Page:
Status code is in first line of the response
message
  • 200 OK
  • request succeeded, requested object later in this
    message
  • 301 Moved Permanently
  • requested object moved, new location specified
    later in this message (Location)
  • 400 Bad Request
  • request message not understood by server
  • 404 Not Found
  • requested document not found on this server
  • 505 HTTP Version Not Supported

26
Trying out HTTP
  • 1. Telnet to your favorite Web server

Opens TCP connection to port 80 (default HTTP
server port) at cis.poly.edu. Anything typed in
sent to port 80 at cis.poly.edu
telnet cis.poly.edu 80
2. Type in a GET HTTP request
By typing this in (hit carriage return twice),
you send this minimal (but complete) GET request
to HTTP server
GET /ross/ HTTP/1.1 Host cis.poly.edu
3. Look at response message sent by HTTP server!
27
User-Server State Cookies
  • Many major Web sites use cookies
  • Four components
  • 1) cookie header line in HTTP response message
  • 2) cookie header line in HTTP request message
  • 3) cookie file kept on users host, managed by
    users browser
  • 4) back-end database at Web site

28
User-Server State Cookies
  • Example
  • Susan access Internet always from same PC
  • She visits a specific e-commerce site for first
    time
  • When initial HTTP requests arrives at site, site
    creates a unique ID and creates an entry in
    backend database for ID

29
Cookies Keeping State
server creates ID 1678 for user
entry in backend database
access
access
one week later
30
Cookies
  • What cookies can bring
  • authorization
  • shopping carts
  • recommendations
  • user session state (Web e-mail)
  • How to keep state
  • Protocol endpoints maintain state at
    sender/receiver over multiple transactions
  • cookies http messages carry state

31
Performance Enhancement
  • Caching
  • Save pages that have been requested in case they
    are used again
  • Client-side technique
  • Server replication
  • Replicate servers contents at multiple locations
  • Sometimes called mirroring
  • Content delivery networks
  • Deliver contents for their providers to end users
    efficiently for a fee

32
Web Caching
Goal satisfy client request without involving
origin server
  • user sets browser Web accesses via proxy server
  • browser sends all HTTP requests to proxy server
  • object in cache returns cached object
  • else cache requests object from origin server,
    then returns object to client

origin server
Proxy server
HTTP request
HTTP request
client
HTTP response
HTTP response
HTTP request
HTTP response
client
origin server
33
More about Web Caching
  • Proxy server acts as both client and server
  • Typically proxy server is installed by ISP
    (university, company, residential ISP)
  • Why Web caching?
  • Reduce response time for client request
  • Reduce traffic on an institutions access link
  • Internet dense with caches enables poor
    content providers to effectively deliver content

34
Non-Caching Example
origin servers
  • Assumptions
  • Average object size 100,000 bits
  • Avg. request rate from institutions browsers to
    origin servers 15/sec
  • Delay from institutional router to any origin
    server and back to router 2 sec

public Internet
1.5 Mbps access link
institutional network
10 Mbps LAN
35
Non-Caching Example
origin servers
  • Consequences
  • Utilization on LAN 15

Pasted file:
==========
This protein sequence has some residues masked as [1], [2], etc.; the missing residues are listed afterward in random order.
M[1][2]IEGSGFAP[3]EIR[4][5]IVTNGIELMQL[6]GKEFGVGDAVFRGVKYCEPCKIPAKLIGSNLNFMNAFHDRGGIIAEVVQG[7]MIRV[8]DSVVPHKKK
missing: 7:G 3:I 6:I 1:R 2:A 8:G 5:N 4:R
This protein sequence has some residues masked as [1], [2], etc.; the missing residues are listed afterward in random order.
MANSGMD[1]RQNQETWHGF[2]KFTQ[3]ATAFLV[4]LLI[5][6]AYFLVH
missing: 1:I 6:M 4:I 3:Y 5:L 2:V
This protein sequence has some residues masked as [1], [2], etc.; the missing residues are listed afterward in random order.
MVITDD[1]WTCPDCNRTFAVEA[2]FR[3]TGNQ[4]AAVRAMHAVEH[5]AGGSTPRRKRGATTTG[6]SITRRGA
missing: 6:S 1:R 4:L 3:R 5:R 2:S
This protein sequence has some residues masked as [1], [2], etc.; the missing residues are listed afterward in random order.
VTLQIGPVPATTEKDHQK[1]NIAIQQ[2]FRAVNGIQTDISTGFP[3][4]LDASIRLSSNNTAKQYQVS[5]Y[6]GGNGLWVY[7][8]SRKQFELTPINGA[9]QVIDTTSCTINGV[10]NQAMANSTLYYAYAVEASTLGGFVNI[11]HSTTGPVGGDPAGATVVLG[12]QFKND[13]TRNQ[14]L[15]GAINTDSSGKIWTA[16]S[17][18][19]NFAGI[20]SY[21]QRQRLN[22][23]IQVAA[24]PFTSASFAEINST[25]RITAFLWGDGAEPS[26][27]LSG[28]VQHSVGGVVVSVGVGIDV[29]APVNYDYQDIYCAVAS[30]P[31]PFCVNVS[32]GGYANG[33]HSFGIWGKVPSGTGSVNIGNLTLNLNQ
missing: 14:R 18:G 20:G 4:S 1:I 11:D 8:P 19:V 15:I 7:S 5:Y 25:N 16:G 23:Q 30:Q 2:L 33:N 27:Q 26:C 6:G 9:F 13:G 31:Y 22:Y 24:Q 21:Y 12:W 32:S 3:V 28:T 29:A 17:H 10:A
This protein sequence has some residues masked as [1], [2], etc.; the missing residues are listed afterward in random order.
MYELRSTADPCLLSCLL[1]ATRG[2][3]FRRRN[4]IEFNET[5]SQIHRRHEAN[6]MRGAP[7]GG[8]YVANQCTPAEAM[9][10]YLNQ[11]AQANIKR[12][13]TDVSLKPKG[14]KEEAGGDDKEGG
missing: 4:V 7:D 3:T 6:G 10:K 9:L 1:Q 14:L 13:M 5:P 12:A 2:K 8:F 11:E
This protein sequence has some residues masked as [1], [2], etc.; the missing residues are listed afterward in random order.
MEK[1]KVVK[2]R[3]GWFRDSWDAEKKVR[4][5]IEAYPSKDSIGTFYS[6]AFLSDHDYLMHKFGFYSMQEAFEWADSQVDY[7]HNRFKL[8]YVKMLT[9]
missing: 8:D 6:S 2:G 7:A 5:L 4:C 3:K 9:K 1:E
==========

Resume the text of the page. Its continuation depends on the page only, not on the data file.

• Utilization on access link 100
  • Total delay Internet delay access delay
    LAN delay
  • 2 sec minutes milliseconds

public Internet
1.5 Mbps access link
institutional network
10 Mbps LAN
36
Non-Caching Example
origin servers
  • Possible solution
  • Increase bandwidth of access link to, say, 10
    Mbps
  • Consequences
  • Utilization on LAN 15
  • Utilization on access link 15
  • Total delay Internet delay access delay
    LAN delay
  • 2 sec msecs msecs
  • Often a costly upgrade

public Internet
10 Mbps access link
institutional network
10 Mbps LAN
37
Caching Example
origin servers
  • Install proxy server
  • Suppose hit rate is 0.4
  • Consequence
  • 40 requests will be satisfied almost immediately
  • 60 requests satisfied by origin server
  • Utilization of access link reduced to 60,
    resulting in negligible delays (say 10 msec)
  • Total avg delay Internet delay access delay
    LAN delay .6(2.01) secs
    .4milliseconds lt 1.4 secs

public Internet
1.5 Mbps access link
institutional network
10 Mbps LAN
Institutional Proxy server
38
Conditional GET
Origin Server
Proxy server
  • Goal dont send object if cache is up-to-date
  • Proxy server specify date of cached copy in HTTP
    request
  • If-modified-since ltdategt
  • Origin server response contains no object if
    cached copy is up-to-date
  • HTTP/1.0 304 Not Modified

HTTP request msg If-modified-since ltdategt
object not modified
HTTP request msg If-modified-since ltdategt
object modified
HTTP response HTTP/1.0 200 OK ltdatagt
39
Content Delivery Networks
  • Starts with URL replacement so all contents point
    to a CDN server
  • On receiving clients request, the request is
    redirected to the closest proxy server

40
Content Delivery NetworksURL Replacement
Original Web page
After transformation
41
Content Delivery NetworksRequest Redirection
42
HTTP Methods
  • The built-in HTTP request methods
  • Method names are case sensitive!

43
HTTP Methods
  • The status code response groups

44
Internet Transport Protocols Services
  • TCP service
  • connection-oriented setup required between
    client and server processes
  • reliable transport between sending and receiving
    process
  • flow control sender wont overwhelm receiver
  • congestion control throttle sender when network
    overloaded
  • does not provide timing, minimum bandwidth
    guarantees

45
Internet Transport Protocols Services
  • UDP service
  • unreliable data transfer between sending and
    receiving process
  • does not provide connection setup, reliability,
    flow control, congestion control, timing, or
    bandwidth guarantee

46
Internet Applications
Application layer protocol SMTP RFC
2821 Telnet RFC 854 HTTP RFC 2616 FTP RFC
959 proprietary (e.g. RealNetworks) proprietary (
e.g., Vonage,Dialpad)
Underlying transport protocol TCP TCP TCP TCP TCP
or UDP typically UDP
Application e-mail remote terminal access Web
file transfer streaming multimedia Internet
telephony